Composite - Fiberglass is material made from extremely
fine glass fibers. It is used as a reinforcing agent for
many polymer products where the resulting composite material
is known as fiber-reinforced polymer (FRP) or glass-reinforced
plastic (GRP). The Aeronaut F9F Panther that I assemble
in this column uses GRP which is commonly referred to as
fiberglass. Thermosetting plastics are normally used for
GRP production, most often unsaturated polyester but vinylester
or epoxy is also used. As with many other composite materials
(such as reinforced concrete), the two materials act together,
each overcoming the deficits of the other. GRP becomes a
material that resists both compressive and tensile forces
well, making it a superior lightweight material for model
aircraft. This superior material, when properly made, comes
with added cost.
- A classic built up balsa kit of the F9F Panther is available
Kits. The kit contains all cnc cut wood parts that provide
an accurate fit of lightweight easy to assemble components.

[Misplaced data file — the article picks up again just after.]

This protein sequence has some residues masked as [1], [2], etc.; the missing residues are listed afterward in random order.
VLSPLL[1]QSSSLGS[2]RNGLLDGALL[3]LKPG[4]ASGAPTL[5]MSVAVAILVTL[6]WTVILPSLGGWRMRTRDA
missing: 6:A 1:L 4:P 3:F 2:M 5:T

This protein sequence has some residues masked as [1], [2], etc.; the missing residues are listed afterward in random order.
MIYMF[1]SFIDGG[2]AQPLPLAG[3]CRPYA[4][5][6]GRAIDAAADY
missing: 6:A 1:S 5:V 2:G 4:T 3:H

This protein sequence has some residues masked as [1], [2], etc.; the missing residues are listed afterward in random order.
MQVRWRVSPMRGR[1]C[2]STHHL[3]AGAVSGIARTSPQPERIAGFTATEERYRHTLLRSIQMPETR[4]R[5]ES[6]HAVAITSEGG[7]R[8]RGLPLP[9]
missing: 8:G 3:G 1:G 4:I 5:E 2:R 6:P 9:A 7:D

The wood kit is complimented by vacuum formed tip tanks,
canopy and nose cone. The RBC Panther model is similar in
size to the Aeronaut F9F Panther but they are completely
different in construction and targeted at different customers.
While built-up wood kits are generally light weight and
less expensive, they do require a higher level of craftsmanship
Shenzhen Lander Technology Company
Shenzhen Lander Technology Company (aka RC
Lander) is an innovative organization that makes R/C models
and accessories. Based in Shenzhen, China, the group has 50
employees and two floors of factory area around 1,800 square
meters in size.
Lander specializes in EDF systems and has developed a reputation